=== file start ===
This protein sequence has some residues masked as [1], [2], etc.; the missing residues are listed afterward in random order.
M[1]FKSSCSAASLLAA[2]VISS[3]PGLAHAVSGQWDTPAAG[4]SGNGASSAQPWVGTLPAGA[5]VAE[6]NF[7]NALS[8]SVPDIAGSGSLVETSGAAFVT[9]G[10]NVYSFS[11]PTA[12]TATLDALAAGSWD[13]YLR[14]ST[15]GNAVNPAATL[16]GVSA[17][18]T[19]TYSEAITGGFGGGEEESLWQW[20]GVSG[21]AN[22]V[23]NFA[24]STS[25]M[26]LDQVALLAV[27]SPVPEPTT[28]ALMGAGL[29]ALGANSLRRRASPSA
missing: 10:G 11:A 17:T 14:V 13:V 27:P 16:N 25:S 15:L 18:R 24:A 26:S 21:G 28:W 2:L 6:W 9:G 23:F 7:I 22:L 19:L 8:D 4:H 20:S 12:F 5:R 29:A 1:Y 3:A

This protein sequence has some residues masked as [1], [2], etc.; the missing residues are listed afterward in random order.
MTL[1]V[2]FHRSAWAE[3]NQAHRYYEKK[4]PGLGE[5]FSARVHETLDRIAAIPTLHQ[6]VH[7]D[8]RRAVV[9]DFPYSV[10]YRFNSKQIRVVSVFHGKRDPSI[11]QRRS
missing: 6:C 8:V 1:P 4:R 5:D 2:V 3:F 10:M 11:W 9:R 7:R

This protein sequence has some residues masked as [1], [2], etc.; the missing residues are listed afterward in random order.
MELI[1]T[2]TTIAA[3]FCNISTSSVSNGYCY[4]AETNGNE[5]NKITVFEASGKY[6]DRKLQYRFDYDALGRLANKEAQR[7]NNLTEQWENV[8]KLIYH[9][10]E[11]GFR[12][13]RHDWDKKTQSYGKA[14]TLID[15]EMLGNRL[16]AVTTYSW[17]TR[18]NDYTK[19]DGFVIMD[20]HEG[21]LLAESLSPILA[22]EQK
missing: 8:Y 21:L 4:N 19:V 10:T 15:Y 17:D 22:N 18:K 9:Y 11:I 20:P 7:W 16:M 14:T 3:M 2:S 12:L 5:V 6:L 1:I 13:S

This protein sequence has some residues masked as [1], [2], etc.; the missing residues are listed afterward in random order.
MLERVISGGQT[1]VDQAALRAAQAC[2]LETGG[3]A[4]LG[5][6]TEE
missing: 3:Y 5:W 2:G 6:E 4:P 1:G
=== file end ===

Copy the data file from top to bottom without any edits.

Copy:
This protein sequence has some residues masked as [1], [2], etc.; the missing residues are listed afterward in random order.
M[1]FKSSCSAASLLAA[2]VISS[3]PGLAHAVSGQWDTPAAG[4]SGNGASSAQPWVGTLPAGA[5]VAE[6]NF[7]NALS[8]SVPDIAGSGSLVETSGAAFVT[9]G[10]NVYSFS[11]PTA[12]TATLDALAAGSWD[13]YLR[14]ST[15]GNAVNPAATL[16]GVSA[17][18]T[19]TYSEAITGGFGGGEEESLWQW[20]GVSG[21]AN[22]V[23]NFA[24]STS[25]M[26]LDQVALLAV[27]SPVPEPTT[28]ALMGAGL[29]ALGANSLRRRASPSA
missing: 10:G 11:A 17:T 14:V 13:V 27:P 16:N 25:S 15:L 18:R 24:A 26:S 21:G 28:W 2:L 6:W 9:G 23:F 7:I 22:L 19:L 8:D 4:H 20:S 12:F 5:R 29:A 1:Y 3:A

This protein sequence has some residues masked as [1], [2], etc.; the missing residues are listed afterward in random order.
MTL[1]V[2]FHRSAWAE[3]NQAHRYYEKK[4]PGLGE[5]FSARVHETLDRIAAIPTLHQ[6]VH[7]D[8]RRAVV[9]DFPYSV[10]YRFNSKQIRVVSVFHGKRDPSI[11]QRRS
missing: 6:C 8:V 1:P 4:R 5:D 2:V 3:F 10:M 11:W 9:R 7:R

This protein sequence has some residues masked as [1], [2], etc.; the missing residues are listed afterward in random order.
MELI[1]T[2]TTIAA[3]FCNISTSSVSNGYCY[4]AETNGNE[5]NKITVFEASGKY[6]DRKLQYRFDYDALGRLANKEAQR[7]NNLTEQWENV[8]KLIYH[9][10]E[11]GFR[12][13]RHDWDKKTQSYGKA[14]TLID[15]EMLGNRL[16]AVTTYSW[17]TR[18]NDYTK[19]DGFVIMD[20]HEG[21]LLAESLSPILA[22]EQK
missing: 8:Y 21:L 4:N 19:V 10:T 15:Y 17:D 22:N 18:K 9:Y 11:I 20:P 7:W 16:M 14:T 3:M 2:S 12:L 5:V 6:L 1:I 13:S

This protein sequence has some residues masked as [1], [2], etc.; the missing residues are listed afterward in random order.
MLERVISGGQT[1]VDQAALRAAQAC[2]LETGG[3]A[4]LG[5][6]TEE
missing: 3:Y 5:W 2:G 6:E 4:P 1:G